By Tom Young
Current student Tom Young discusses the recent joint honours event held in January and the adventure of Joint Honours study.
I recently attended a Joint Honours discussion event, hosted by Dr Adam Stock, alongside a faculty panel consisting of Dr Janine Bradbury, Professor Abi Curtis and Dr Wayne Johnson.
We began by outlining how Joint Honours degrees are distinctive from Single Honours. We identified that academics from different programmes often practice different approaches to learning. Research, referencing, presenting information and completing assignments are, among many other things, all performed to each programme’s own specifications. This means that, for Joint Honours students, it can often feel like you’re juggling two degrees, and there can be anxiety around being perceived expectations work load compared to that experienced by Single Honours student.
However, it was stressed that this is not the case.
The same amount of credits to complete a degree is expected from both Joint Honours and Single Honours students. Though it may seem overwhelming for Joint Honours students to balance two different disciplines at the same time, we identified that in the long run this is an opportunity to learn much more.
For a start, you’ll have the benefit of verifiable flexibility and dexterity. When it comes to employability, the more skills you can demonstrate, the better. Most contemporary professionals thriving in our current climate are multi-disciplined. Not only does this show you already have a range of versatile skills to offer, but you also have the capacity to take on new ones. These are the kinds of individuals industries such as the civil service are keen to employ.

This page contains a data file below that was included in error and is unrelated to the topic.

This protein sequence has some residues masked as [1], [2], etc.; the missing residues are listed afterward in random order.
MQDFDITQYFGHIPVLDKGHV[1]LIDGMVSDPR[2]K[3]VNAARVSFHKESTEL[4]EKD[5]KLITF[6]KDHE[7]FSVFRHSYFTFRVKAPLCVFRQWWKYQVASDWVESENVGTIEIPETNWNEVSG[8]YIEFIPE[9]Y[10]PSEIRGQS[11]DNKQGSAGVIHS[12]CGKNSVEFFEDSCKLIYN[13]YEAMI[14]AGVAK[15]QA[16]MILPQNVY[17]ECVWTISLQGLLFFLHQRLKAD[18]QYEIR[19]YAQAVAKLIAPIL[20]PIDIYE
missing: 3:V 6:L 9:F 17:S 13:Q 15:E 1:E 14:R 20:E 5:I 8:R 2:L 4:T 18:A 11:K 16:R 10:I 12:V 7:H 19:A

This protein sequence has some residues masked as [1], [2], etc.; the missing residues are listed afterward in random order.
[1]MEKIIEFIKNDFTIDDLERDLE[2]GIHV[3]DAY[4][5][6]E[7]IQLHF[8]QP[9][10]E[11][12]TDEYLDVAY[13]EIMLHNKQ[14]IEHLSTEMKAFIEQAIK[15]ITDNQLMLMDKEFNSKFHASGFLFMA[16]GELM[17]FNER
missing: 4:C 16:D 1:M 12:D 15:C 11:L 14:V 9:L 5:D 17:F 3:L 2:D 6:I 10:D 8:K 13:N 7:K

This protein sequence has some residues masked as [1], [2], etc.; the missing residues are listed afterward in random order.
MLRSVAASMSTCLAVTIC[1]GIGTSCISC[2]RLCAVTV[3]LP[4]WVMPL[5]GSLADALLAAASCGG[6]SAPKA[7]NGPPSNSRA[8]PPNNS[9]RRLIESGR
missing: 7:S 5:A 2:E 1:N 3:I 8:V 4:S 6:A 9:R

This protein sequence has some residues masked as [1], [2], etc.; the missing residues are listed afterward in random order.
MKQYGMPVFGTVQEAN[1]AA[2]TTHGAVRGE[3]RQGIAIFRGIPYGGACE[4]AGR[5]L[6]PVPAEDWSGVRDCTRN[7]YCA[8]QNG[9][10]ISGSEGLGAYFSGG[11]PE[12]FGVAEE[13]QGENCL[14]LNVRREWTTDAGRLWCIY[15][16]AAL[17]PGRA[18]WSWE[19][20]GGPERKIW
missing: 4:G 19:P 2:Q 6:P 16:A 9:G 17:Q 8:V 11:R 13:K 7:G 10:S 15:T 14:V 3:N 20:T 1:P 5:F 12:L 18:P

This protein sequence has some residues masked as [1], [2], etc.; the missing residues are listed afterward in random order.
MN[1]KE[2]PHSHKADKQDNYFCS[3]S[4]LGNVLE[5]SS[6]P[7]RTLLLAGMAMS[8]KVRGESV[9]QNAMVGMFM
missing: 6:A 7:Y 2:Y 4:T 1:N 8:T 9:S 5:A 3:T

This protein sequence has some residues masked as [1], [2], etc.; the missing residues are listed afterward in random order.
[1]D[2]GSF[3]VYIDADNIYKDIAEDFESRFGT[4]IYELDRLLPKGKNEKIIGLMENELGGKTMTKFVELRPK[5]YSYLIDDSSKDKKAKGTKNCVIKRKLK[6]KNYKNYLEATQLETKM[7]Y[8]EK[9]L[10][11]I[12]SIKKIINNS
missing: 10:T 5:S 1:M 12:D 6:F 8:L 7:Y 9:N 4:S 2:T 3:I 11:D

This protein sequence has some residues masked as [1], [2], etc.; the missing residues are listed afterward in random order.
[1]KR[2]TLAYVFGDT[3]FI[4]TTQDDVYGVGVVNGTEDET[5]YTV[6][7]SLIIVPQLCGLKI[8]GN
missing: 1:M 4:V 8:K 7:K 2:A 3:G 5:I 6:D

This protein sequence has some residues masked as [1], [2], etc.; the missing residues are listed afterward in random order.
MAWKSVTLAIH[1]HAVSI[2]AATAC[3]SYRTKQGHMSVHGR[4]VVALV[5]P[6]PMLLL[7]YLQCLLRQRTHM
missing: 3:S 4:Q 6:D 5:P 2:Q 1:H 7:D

By practicing two disciplines, your consideration of industry will be multi-faceted and comprehensive. Using English Literature and Creative Writing as an example, performing critical analysis and creative work will result in a more refined product due to a wider understanding of context. Not only will you be able to recognise what kind of material needs to be on our contemporary shelves, but you will know how to put it there. Being able to view the industry from all angles is an invaluable skill to have, and one that provides professional confidence and the insatiable hunger for more invigorating experience.
The friendships you make at university are important; the people you share your undergraduate memories with can also be the networks you rely on in your postgraduate endeavours. Being a Joint Honours student will enable you to make connections with a variety of people from more than one discipline. By accumulating a broad range of professional contacts, not only will your challenges feel less daunting, you will be more desirable to potential employers. The wider your web, the better chance you have of catching opportunities.
The potential achievements that can be taken from Joint Honours degrees are innumerable and attaining them is a thrill that never gets old. Each obstacle you face as an undergraduate is another opportunity to prepare and prove yourself for the professional environment. The industry is a mountain, and equipped with the experience from your degree, scaling it will be the adventure you never want to end.